HC Deb 30 April 1968 vol 763 cc996-9
Q4. Mr. Whitaker

asked the Prime Minister whether he will make a statement on the latest results of his efforts for peace in Vietnam and on what help Great Britain will be prepared to offer for peaceful reconstruction there.

The Prime Minister

On the first part of the Question, I have at present nothing to add to the Answers I gave on 4th and 9th April to Questions by my hon. Friend and by my hon. Friend the Member for Norwood (Mr. John Fraser). On the second part, we shall of course be prepared to participate as best we can in any international campaign to help repair the ravages of war in Vietnam which may be mounted once peace has been restored.—[Vol. 762, c. 605 and c. 1075.]

Mr. Whitaker

As the majority of the people in this country are less concerned with politics in Vietnam than with human suffering there, and since if the money spent on the war in Vietnam had been spent on peaceful developments Vietnam would, per capita, be the sixth richest country in the world, may I ask my right hon. Friend whether he will will take the initiative at the United Nations peacefully to reconstruct both sides of Vietnam as soon as there is a cease-fire?

The Prime Minister

My hon. Friend will be aware that we gave full support to the proposals of the President of the United States in his Baltimore speech in April, 1965, three years ago, for massive resources for the Mekong Delta area and for Vietnam in general. We fully support that initiative, and any other which may be proposed. The problem is to get the parties to agree on the site for a conference table. I would certainly be prepared, and so would my right hon. Friend, to follow the suggestion of my hon. Friend to try to get international co-operation to repair the ravages of war there.

Mr. Gwynfor Evans

Has the Prime Minister reminded President Johnson of his frequent expressions of readiness to enter into peace talks with Hanoi at any time, anywhere, and if so, is he satisfied with the response?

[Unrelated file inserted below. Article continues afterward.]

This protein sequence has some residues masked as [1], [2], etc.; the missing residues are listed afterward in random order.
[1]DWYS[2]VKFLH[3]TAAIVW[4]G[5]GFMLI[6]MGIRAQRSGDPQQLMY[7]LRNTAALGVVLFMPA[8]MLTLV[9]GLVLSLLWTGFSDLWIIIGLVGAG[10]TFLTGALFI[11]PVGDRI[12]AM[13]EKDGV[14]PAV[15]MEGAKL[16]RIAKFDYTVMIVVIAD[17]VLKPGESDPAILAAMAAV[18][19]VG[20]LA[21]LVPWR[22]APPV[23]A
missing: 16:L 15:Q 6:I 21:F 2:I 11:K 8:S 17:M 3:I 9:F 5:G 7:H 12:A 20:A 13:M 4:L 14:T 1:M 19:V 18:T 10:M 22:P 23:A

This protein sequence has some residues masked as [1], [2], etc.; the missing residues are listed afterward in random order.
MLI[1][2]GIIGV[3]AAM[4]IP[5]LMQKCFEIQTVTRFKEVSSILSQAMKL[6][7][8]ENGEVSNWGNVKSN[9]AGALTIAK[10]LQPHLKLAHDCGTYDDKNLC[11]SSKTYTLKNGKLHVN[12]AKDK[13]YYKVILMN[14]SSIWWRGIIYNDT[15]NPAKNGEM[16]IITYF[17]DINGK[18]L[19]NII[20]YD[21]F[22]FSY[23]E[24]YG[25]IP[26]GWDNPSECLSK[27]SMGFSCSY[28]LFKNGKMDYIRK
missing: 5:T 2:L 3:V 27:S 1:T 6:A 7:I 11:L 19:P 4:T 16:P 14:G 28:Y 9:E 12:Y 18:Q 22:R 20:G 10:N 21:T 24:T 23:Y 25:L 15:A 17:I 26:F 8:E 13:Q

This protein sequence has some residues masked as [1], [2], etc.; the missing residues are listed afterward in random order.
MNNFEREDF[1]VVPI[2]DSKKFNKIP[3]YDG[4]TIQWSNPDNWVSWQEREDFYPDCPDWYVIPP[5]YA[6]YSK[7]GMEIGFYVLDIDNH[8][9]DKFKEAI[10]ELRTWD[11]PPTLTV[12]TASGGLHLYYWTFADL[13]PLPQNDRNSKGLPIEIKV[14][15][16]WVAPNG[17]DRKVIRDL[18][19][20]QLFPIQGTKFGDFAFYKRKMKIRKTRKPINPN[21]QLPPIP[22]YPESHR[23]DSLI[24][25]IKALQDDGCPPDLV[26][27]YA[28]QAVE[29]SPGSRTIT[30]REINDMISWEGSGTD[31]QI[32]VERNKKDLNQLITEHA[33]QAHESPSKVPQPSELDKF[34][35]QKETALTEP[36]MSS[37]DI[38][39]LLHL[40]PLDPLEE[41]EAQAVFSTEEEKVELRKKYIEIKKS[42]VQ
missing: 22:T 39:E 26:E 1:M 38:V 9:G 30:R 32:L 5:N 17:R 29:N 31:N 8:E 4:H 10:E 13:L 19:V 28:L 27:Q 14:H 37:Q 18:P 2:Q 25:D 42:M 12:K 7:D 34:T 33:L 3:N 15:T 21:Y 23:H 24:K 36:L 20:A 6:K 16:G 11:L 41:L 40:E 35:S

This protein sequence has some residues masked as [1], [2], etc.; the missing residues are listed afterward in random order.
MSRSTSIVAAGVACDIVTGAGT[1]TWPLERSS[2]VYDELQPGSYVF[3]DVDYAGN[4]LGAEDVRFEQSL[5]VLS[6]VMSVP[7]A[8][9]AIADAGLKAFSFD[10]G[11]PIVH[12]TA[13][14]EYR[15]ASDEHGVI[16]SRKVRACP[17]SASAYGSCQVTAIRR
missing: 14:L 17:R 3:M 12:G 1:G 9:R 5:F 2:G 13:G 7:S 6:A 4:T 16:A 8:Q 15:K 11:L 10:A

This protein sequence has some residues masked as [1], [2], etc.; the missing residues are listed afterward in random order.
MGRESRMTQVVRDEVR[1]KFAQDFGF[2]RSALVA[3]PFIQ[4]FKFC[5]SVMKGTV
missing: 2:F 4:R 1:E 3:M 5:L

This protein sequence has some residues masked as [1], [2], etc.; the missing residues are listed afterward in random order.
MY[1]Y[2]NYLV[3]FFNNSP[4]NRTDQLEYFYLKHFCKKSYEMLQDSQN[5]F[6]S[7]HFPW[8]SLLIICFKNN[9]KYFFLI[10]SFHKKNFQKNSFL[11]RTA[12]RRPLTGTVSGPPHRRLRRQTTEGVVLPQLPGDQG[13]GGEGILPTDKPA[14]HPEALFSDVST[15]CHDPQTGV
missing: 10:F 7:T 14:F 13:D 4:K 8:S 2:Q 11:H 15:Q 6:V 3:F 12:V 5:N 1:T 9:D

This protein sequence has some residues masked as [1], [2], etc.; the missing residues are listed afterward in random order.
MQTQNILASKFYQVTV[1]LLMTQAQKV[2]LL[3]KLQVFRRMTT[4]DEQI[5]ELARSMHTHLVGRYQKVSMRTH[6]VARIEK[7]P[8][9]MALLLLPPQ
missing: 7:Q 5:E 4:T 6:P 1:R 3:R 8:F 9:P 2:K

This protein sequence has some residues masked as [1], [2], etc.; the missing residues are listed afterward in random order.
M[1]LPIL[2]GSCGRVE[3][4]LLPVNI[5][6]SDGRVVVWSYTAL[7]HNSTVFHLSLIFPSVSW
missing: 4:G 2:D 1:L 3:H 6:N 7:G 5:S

The Prime Minister

It would not be appropriate to inform the House at this moment of the consultations which my right hon. Friend and I have had with all those concerned in this matter, including our fellow co-Chairman. It is our view, and this we urge on both sides, that they should reach rapid agreement on a site at which these talks can begin with a view to ending the war.

Mr. Philip Noel-Baker

May I press my right hon. Friend further? Will he represent to President Johnson the dismay felt among friends of America by his apparent hesitation to honour his pledge to go anywhere at any time, and the apparent attempt by the powerful United States to gain an advantage even in preliminary talks about talks?

The Prime Minister

There is no question of advantage. It is a question, and both sides are concerned, of deciding where the appropriate site is which will be most likely to lead to agreement to leave the battlefield for the conference room. My right hon. Friend and I urge all parties, the two principal parties as well as our fellow co-Chairman, to reach rapid agreement on an appropriate site. We would be ready at any time, with our fellow co-Chairman, to take an initiative in this matter to help if that were desired by the two sides.

Mr. Bessell

Is the Prime Minister aware that some of us who have given unqualified support to the Government's policy for Vietnam are nevertheless deeply disturbed by the failure of the President of the United States to agree on site, in view of the pledge that he gave, and this is doing great damage to Anglo-American relations? Will he press the President personally to fulfil his obligations in this matter?

The Prime Minister

I am aware of the concern, but so far it has been a failure by both sides to agree on an appropriate site. A large number of sites have been suggested by the United States Government. I know the impatience of the House in this matter. We as a Government share that impatience, and we shall do everything in our power to get the two parties to come together and get the talks started as soon as possible.

Mrs. Anne Kerr

Would not my right hon. Friend agree that one modest contribution which Britain could make at the moment to clearing the air over the whole question of Vietnam, as who is to blame and not to blame. who is more to blame and who is less to blame, would be to admit Madame Bui Thi Cam and Madame Ha Giang, who for the last three or four weeks have been waiting in Paris for visas to enter Britain?

The Prime Minister

I was not aware of the position of those two ladies. No doubt my right hon. Friend is aware of the matter. I think that my hon. Friend knows the Government's general policy about visitors from Vietnam. Anyone who is prepared to come here and make a positive contribution to peace, and by peace I mean peace, and not either propaganda or "Victory for Vietcong", will be encouraged.